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Organic Food and Health: A new project to study the effects of plant cultivation methods (organic and conventional) on nutritional value, health and reproduction in an animal experiment

Brandt, Kirsten; Nygaard Larsen, Hanne; Andersen, Jens-Otto; Mølgaard, Jens-Peter; Lauridsen, Charlotte; Jørgensen, Henry; Gundersen, Vagn; Larsen, Erik; Badsberg, Jens Henrik and Thorup-Kristensen, Kristian (2001) Organic Food and Health: A new project to study the effects of plant cultivation methods (organic and conventional) on nutritional value, health and reproduction in an animal experiment. Poster at: FOOD and NUTRITION for BETTER HEALTH" (HEALFO Conference), Lanciano, Italy, 13-15 June 2001.

[thumbnail of DARCOFposterhealthlille.pdf] PDF - English


Many consumers believe that food from plants grown under certain conditions, such as organic agriculture, will benefit health more than conventional food. This cannot be determined simply by analysing the material, since our understanding of the connections between food components and health is still to imprecise for such a purpose. Rather than waiting until basic research provides the knowledge needed for this approach, in the spring of 2001 we have initiated a project to study physiological effects of plant quality directly, in an animal experiment.
The following cultivation treatments are used to grow plants that are typical ingredients for a human diet (potato, mature peas, kale, spring wheat, oilseed rape, carrots and apples):
1. A model of a distinct conventional cultivation system, with high input of mineral nutrients and use of as much pesticides as is allowed.
2. A model of a distinct organic cultivation system, with low input of organic plant nutrients and no use of pesticides.
3. A combination of model 1 and 2, with low input of nutrients and use of pesticides.
The materials from each cultivation treatment will be thoroughly characterised, by measuring contents of nutrients (protein, minerals, energy content, vitamins), the biological value of major protein sources of feed plants will be assessed, selected secondary metabolites including known anti-nutrients will be measured and other quality indicators will be assessed including biocrystallization. Based on these results, 3 feed mixtures will be prepared, either based on defined weight percentages of each material from each treatment, or, if large variation in biological value is found, one or two feed mixtures can be adjusted to provide the same availability of protein and energy as the reference treatment (model 1). Potato, mature peas and kale will be cooked and freeze-dried, wheat is ground and baked to biscuits, oil is produced from the rapeseed, and raw carrots and apples are shredded and freeze dried, before feed pellets with the desired composition are prepared from the material.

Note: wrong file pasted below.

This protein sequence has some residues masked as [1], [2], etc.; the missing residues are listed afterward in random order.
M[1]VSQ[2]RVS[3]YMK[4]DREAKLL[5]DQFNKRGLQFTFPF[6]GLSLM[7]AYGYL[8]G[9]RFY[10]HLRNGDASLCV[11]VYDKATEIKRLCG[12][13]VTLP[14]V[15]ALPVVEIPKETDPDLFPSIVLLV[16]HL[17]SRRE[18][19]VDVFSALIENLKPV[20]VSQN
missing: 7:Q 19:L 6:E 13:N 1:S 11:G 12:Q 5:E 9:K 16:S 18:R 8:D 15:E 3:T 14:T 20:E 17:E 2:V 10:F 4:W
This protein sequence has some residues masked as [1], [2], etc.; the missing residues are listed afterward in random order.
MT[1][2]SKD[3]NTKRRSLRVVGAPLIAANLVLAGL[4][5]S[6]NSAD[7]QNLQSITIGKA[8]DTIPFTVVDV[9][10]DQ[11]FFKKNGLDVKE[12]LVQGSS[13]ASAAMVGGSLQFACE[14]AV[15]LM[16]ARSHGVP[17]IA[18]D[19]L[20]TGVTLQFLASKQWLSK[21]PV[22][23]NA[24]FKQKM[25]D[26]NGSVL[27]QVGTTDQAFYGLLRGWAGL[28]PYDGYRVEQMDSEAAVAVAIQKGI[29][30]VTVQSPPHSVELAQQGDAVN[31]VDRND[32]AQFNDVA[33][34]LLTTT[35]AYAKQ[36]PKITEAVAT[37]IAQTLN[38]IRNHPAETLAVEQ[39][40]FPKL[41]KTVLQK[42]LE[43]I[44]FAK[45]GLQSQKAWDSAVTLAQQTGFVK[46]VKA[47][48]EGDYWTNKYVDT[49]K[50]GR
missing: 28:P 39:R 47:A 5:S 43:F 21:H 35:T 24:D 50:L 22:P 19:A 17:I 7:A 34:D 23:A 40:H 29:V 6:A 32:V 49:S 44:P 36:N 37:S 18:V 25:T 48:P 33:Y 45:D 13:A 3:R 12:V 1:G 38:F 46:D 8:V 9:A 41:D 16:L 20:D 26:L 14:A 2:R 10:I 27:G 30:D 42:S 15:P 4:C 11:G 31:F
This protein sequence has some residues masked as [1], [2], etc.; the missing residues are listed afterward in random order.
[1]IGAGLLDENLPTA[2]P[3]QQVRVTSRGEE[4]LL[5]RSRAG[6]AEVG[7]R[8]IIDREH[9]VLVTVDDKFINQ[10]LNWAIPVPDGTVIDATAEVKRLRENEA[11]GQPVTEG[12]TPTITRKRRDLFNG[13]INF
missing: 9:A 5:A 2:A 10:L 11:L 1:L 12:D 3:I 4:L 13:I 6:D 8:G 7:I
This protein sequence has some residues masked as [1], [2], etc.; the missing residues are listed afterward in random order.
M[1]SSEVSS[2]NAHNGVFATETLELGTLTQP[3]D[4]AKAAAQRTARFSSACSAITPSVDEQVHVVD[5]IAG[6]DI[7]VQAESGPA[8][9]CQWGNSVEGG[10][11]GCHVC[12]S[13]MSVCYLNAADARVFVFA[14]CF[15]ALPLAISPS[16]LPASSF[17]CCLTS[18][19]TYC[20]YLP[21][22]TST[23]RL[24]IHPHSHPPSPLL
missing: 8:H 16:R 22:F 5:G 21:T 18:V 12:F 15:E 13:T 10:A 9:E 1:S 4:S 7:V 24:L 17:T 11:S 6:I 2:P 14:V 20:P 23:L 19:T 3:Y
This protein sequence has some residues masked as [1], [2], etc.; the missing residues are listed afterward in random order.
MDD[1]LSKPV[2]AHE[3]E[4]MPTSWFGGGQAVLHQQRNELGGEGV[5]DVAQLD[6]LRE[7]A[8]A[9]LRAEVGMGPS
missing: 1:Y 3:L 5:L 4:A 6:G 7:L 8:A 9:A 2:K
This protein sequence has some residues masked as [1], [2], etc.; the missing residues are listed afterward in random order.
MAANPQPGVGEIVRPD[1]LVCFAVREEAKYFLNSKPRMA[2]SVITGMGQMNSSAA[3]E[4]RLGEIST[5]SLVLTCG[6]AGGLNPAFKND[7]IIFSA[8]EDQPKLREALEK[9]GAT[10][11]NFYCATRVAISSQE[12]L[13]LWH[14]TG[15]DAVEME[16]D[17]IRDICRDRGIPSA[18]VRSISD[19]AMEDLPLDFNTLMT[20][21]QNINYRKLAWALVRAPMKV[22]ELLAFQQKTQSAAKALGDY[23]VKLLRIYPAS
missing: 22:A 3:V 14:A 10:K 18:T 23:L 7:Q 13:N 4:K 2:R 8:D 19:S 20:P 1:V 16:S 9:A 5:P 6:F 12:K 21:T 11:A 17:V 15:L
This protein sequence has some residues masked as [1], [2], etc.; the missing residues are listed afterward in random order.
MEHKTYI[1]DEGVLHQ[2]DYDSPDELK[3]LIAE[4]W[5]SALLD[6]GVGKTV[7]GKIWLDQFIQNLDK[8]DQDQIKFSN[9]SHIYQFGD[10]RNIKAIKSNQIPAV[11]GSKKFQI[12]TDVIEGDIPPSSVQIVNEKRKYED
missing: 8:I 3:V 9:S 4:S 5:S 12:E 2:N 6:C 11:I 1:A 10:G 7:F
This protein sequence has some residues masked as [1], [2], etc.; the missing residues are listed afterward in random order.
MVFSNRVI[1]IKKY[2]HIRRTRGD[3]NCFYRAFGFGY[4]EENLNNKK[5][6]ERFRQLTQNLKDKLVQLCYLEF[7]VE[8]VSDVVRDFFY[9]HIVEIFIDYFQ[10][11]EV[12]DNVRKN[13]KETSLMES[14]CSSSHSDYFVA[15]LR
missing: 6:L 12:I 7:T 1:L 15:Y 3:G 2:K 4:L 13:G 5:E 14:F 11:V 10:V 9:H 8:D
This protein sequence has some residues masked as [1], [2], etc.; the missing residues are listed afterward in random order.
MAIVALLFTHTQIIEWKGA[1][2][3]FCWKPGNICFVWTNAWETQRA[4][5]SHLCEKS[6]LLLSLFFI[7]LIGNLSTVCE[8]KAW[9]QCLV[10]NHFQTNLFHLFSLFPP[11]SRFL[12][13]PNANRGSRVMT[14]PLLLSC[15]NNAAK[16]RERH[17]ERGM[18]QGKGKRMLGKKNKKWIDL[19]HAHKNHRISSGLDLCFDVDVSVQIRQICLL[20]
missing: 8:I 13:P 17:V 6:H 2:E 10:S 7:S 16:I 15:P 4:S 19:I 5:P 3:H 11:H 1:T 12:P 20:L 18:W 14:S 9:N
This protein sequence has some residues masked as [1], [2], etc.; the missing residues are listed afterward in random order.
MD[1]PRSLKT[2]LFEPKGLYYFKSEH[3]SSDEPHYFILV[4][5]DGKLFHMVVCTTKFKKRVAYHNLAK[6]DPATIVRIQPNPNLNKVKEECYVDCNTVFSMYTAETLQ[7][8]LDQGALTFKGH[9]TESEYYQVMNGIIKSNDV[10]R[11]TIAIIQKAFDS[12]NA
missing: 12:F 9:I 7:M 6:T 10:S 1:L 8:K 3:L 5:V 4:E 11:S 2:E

Three groups of rats are each provided one of the dietary treatments during 2.5 generation, and reproductive characteristics and performance are recorded. Subgroups of the last generation are selected for an intensive study in which uptake and excretion of energy and protein and selected micronutrients are determined. Respiration trials are performed to assess the energy metabolism, and simultaneous measurements of the activity levels of the rats are performed. In addition, blood and tissue samples of the rats will be obtained to study the effect of the dietary treatments on the immunological and antioxidant status of the rats. Data from the experiments are assembled and analysed using relevant statistical models, and the relationship to the nutritional characteristics of the plant material is described.
Funding for the core project for a 4-year period is secured from the Danish Research Centre for Organic Farming (DARCOF). However, the intention is to provide a platform for international collaboration, since the well-documented material of plants and animals can provide multiple opportunities for associated projects. To investigate other aspects of plant composition or health than what is foreseen in the present project, or to follow up on it with additional experiments.

EPrint Type:Conference paper, poster, etc.
Type of presentation:Poster
Subjects: Food systems > Food security, food quality and human health
Crop husbandry > Crop health, quality, protection
Knowledge management > Research methodology and philosophy > Specific methods
Research affiliation: Denmark > KU - University of Copenhagen > KU-LIFE - Faculty of Life Sciences
Denmark > DARCOF II (2000-2005) > IV.1 (EXUNIT) Experimental units for research in organic farming systems
Denmark > DARCOF II (2000-2005) > III.4 (OrganicHealth) Organic food and health - a multigeneration animal experiment
Denmark > AU - Aarhus University > AU, DJF - Faculty of Agricultural Sciences
Denmark > Other organizations
Related Links:http://www.cmns.mnegri.it/en/congres/healfo/
Deposited By: Brandt, Dr. Kirsten
ID Code:1702
Deposited On:27 Oct 2003
Last Modified:12 Apr 2010 07:28
Document Language:English
Refereed:Not peer-reviewed

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